no doubt, chiefly caused the delays and hesitations of the general.
On the morning of the 18th, Napoleon marshalled his 75,000 men, all veteran French soldiers, in front of the Duke of Wellington's army, numbering some 70,000, one-half of whom alone were English, and of these a great portion were under fire for the first time. The veterans of the Peninsula were in America. There were some 20,000 Belgians, belonging to a country so lately constituted that it is no reproach to its soldiers that they were neither zealous nor staunch. Napoleon did not give the signal for attack till half-past eleven, waiting, according to some, for the ground to dry after a heavy night's rain-according to others, giving time for Grouchy to join him. Pressing orders had been despatched to the marshal.
The first efforts of the French were directed to drive the English from the château of Hougoumont and the farm of La-Haye-Sainte. The obstinate resistance of the English preventing their enemies from clearing away these obstacles, Napoleon resolved notwithstanding to direct the mass of his infantry upon the English left. It was to mount the height, and establish its position there in face of the enemy. The French ascended the hill in three columns, and, gaining its crest, were deploying under a heavy fire, when the Scots Greys and other regiments of English heavy cavalry charged them, broke through and so thoroughly disorganised them that in little more than an hour's time the French fell back into the vale below. Such was the fortune of the first French attack.
Ere a second could be organised, the Prussian columns were seen advancing in the distance, and the Emperor was obliged to detach a large body of infantry, especially the guards under Lobau, to prevent the threatened irruption. He ordered Ney, however, to carry the farm of La-Haye-Sainte, and await there with his cavalry, until Lobau had first repelled the Prussians, when the foot guards should be sent to his succour, and foot and
horse might then make the second grand attack upon
a short time, the French were for the third time driven back from the high plain of Mont-St.-Jean, whilst simultaneously a fresh Prussian corps advanced, and pushed its formidable troops upon the high road. The French could no longer withdraw by it, and were obliged to fling themselves, dispersed and defeated, through the vast cornfields. The old guard, however, still intact, protected the Emperor's retreat. Wellington and Blücher met very near the spot where Napoleon had observed the battle.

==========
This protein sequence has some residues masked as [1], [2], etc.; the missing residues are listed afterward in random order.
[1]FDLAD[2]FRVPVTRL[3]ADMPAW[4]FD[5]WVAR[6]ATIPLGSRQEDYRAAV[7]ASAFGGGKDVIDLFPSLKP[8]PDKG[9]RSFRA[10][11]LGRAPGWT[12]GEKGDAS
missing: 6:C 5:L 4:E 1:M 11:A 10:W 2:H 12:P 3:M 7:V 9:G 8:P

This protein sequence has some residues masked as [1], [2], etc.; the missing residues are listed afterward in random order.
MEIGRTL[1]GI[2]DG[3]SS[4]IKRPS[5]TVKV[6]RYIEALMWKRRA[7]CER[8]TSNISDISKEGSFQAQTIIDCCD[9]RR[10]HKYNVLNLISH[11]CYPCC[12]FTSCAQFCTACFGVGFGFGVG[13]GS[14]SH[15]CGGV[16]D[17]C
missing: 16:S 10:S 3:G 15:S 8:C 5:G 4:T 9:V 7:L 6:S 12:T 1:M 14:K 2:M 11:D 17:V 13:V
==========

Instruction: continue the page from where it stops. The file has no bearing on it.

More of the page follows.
The day after, the Emperor found himself at Laon, the country around covered with the scattered relics of his army. He knew not what had befallen Grouchy. So leaving to Soult the command and the care of rallying the fugitives, he hastened to Paris. Shunning the Tuileries, he entered the Elysée palace in the evening of the 20th, flung himself into a bath, and summoned a council for the next morning. The mournful faces met, and did not brighten when Napoleon announced his defeat, and his thirst to repair it. For this he demanded a temporary dictatorship. The only voices which seconded him and signed an appeal to the people, and the revolutionists rather than to the moderates or the chamber, were those of Carnot and of Lucien. The rest, even Caulaincourt, were for consulting the chamber, although the chamber, observed Regnault, would insist on a second abdication. The decided Napoleonists replied by a threat to dissolve the chamber. To succeed, it ought to have been done ere talked of. For the members met at Fouché's, excited each other, and were excited by the ministers to resistance. Amongst those who attended and heard the rumour of dissolution was General Lafayette. Benjamin Constant had consulted him in drawing up the Additional Act, and the general had had conversations with Joseph Buonaparte. Without being adverse to the dynasty, he mistrusted Napoleon's promise of liberalism,